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A mixed bag

San Francisco politicians shouldn't pretend that their latest green initiative doesn't have a price tag.

March 29, 2007

GOD BLESS those San Franciscans. They're out to change the world, one grocery bag at a time.

Even liberal-leaning Angelenos should be able to find some bemusement in the lefty/greenie crusades of our neighbors to the north, who have legalized same-sex marriage (a great idea, but not really workable at the city level), banned handguns (ditto), forbidden smoking in outdoor parks and made it illegal to discriminate against the overweight or the height-challenged. Their latest target: plastic grocery bags, which were declared saccus non grata Tuesday by the Board of Supervisors.

Instead of conventional plastic, big supermarket chains will have to use biodegradable bags, which can be made of such materials as potato starch. Plastic bags clog our landfills and take generations to break down, so phasing them out makes some sense. But what nettles are the silly claims by San Francisco politicians that consumers won't pay a price.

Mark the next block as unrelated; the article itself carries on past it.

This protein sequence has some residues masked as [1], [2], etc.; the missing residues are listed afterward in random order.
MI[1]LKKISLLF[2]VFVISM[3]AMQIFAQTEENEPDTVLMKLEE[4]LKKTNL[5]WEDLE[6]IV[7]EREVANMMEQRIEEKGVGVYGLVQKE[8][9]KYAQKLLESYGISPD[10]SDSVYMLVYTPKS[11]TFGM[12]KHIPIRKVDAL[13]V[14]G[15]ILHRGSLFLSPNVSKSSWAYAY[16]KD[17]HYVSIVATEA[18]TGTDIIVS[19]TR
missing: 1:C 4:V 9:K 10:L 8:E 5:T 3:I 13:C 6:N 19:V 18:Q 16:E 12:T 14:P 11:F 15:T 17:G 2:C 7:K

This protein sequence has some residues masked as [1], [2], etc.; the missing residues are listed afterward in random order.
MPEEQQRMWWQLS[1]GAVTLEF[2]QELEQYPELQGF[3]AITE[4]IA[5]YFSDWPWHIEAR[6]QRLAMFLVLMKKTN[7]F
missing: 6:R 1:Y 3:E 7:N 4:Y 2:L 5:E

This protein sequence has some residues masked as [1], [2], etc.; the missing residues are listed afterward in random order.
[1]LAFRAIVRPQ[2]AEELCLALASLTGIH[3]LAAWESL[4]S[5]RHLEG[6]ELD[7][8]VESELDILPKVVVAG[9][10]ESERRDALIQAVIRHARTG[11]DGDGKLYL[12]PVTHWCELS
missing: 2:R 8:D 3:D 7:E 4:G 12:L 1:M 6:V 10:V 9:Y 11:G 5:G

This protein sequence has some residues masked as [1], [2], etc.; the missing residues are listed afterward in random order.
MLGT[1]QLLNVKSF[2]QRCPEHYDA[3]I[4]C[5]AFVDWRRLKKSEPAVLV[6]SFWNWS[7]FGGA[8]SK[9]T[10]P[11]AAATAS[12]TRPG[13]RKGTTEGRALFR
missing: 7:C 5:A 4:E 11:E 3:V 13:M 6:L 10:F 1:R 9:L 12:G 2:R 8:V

Conventional plastic bags cost about a penny each to make. Biodegradable ones cost from 4 to 8 cents. When asked whether stores might pass those extra costs on to consumers, San Francisco Supervisor Ross Mirkarimi, who engineered the bag ban, said that would be "mean-spirited." Well, no; it would be business as usual. When government imposes extra costs on business, business naturally passes them on to customers.

Unfortunately, San Francisco isn't the only place where politicians like to pretend that business alone will foot the bill for their environmental initiatives. Any effort to reduce carbon emissions -- from a cap-and-trade system to a carbon tax -- will cost consumers money, in part because financial (dis)incentives are the most effective way to get people to change their behavior.

That doesn't mean government shouldn't be seeking solutions to global warming or overflowing landfills. But politicians should stop acting as if there are painless ways to produce results. Principles ain't cheap -- even ones that can fit into a plastic grocery bag.

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